“I saw at an early age that you can do a lot for yourself if you have an education, and no one can take that. That will be a priority, ”he said. “First, making sure that schools are properly funded, that schools have the programs they need to make sure kids can achieve at a high level so that they can have the same opportunity that I had.”

Health care access is another priority for Kemp, especially after seeing his father, former Dean Health System CEO Dr. Allen Kemp, spent 23 days on a fan with COVID-19 early in 2020. Both of Kemp’s parents contracted the virus on a visit to their younger son Jason, who was then a basketball coach at William and Mary; both have since recovered. Kemp said access to health insurance as well as Medicare made adequate treatment possible for his parents.

“Not everyone has that option,” Kemp said. “The fact that in our state right now we have continued to refuse to accept the expansion of Medicaid is really hurting people. Daily, people are sometimes choosing between whether or not they’re going to eat, whether or not they can purchase their medication, whether or not they can keep a roof over their head. And I don’t think that’s an acceptable standard in our state or in our country, for that matter. “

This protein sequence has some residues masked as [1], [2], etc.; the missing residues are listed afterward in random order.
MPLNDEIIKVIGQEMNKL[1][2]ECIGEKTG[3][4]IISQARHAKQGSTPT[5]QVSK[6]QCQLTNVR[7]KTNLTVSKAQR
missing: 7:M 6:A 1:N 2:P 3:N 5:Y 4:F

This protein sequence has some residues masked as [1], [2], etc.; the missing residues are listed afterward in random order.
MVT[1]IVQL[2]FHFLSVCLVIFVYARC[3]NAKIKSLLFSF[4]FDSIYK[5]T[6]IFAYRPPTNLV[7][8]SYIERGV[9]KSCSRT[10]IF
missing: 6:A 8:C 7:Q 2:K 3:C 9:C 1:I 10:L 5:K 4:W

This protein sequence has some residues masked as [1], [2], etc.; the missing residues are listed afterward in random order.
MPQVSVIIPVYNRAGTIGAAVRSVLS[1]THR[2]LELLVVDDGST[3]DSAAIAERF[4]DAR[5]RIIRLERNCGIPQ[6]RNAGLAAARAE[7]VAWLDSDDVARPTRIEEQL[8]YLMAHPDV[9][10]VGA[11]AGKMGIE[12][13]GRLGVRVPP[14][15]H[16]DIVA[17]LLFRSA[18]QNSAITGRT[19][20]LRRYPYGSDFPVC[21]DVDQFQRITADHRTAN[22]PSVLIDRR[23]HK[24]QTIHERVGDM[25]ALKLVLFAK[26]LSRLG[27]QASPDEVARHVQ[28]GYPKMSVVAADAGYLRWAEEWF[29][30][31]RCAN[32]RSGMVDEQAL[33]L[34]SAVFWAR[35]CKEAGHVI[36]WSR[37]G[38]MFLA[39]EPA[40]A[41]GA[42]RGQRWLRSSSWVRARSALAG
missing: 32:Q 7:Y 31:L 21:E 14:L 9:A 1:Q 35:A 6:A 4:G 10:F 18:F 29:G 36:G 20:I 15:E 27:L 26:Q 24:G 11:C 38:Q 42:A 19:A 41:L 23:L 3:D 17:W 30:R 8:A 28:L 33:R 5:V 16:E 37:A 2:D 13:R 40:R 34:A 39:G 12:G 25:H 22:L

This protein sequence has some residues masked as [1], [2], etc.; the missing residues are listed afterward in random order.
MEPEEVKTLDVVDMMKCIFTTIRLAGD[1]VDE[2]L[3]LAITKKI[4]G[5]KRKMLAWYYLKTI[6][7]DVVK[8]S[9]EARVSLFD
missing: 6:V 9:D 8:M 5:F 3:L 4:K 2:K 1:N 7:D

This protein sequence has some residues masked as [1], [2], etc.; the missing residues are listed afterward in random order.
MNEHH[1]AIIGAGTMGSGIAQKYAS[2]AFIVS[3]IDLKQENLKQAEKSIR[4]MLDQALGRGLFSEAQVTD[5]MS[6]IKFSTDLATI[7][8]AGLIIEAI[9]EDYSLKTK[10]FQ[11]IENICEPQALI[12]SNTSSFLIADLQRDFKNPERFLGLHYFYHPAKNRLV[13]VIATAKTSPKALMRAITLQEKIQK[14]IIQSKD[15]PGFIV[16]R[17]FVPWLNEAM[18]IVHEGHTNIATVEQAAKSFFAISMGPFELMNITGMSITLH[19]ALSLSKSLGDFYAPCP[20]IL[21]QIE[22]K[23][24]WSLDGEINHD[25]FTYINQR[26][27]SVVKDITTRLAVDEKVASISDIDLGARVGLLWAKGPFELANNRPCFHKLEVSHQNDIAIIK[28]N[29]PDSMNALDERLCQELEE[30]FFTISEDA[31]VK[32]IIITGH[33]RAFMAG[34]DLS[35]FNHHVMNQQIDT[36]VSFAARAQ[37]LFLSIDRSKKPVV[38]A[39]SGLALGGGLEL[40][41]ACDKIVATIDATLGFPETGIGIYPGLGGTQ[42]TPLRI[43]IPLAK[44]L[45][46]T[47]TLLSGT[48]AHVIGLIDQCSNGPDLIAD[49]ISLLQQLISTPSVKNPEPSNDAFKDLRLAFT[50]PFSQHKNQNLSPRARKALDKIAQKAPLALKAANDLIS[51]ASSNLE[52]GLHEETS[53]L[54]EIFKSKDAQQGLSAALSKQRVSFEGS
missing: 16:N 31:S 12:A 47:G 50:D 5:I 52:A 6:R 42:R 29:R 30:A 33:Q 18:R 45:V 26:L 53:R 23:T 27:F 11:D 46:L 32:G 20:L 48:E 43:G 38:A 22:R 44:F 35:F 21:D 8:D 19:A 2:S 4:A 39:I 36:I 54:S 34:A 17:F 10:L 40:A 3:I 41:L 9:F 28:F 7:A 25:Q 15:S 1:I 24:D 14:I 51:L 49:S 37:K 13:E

Kemp also identified voting access as a priority, noting Republican efforts to reduce access to mail-in voting and cut back on early voting.

“It’s important that people have the right to exercise their right to vote, legally and safely, period,” he said. “There should be no severe impingement on that. And we all know it disproportionately affects people in lower economic brackets and affects people of color and affects people with disabilities. ”

Kemp said he intends to remain on the Verona City Council during the campaign, but would resign that seat if elected to the Assembly.

“We’re about to go into the budget process,” he said. “And since I’m the Chairman of the Finance Committee, I’m not going to walk away from my commitment there. I’ve learned at an early age you finish what you start. “

He said it’d be important to be the first Black person elected to represent the district, and only the third to represent any portion of Dane County after Shelia Stubbs and Samba Baldeh. But it’s not necessarily the most important thing.

“I think diverse opinions and diverse thought is always a good thing because it brings hopefully good ideas,” he said. “I think that the people here are looking for substance, I think they’re looking for someone that’s willing to work with people and actually get things done and are going to represent them I don’t know, or I don’t think that they really care so much about the color of someone’s skin, which is good. It would mean a lot to get elected, not because of who I am or who I represent, (but) because it will be an opportunity for me to help and do as much as I can for the people in this community. ”

Kemp is one of five Democrats running in the primary, including retired teacher Anna Halverson, Dane County Supervisor Mike Bare, engineer Douglas Steinberg, and Belleville Council President Dale Yurs. Nathan Graewin and Jacob Luginbuhl are running in the Republican primary. The primary will take place August 9 and the general election November 8.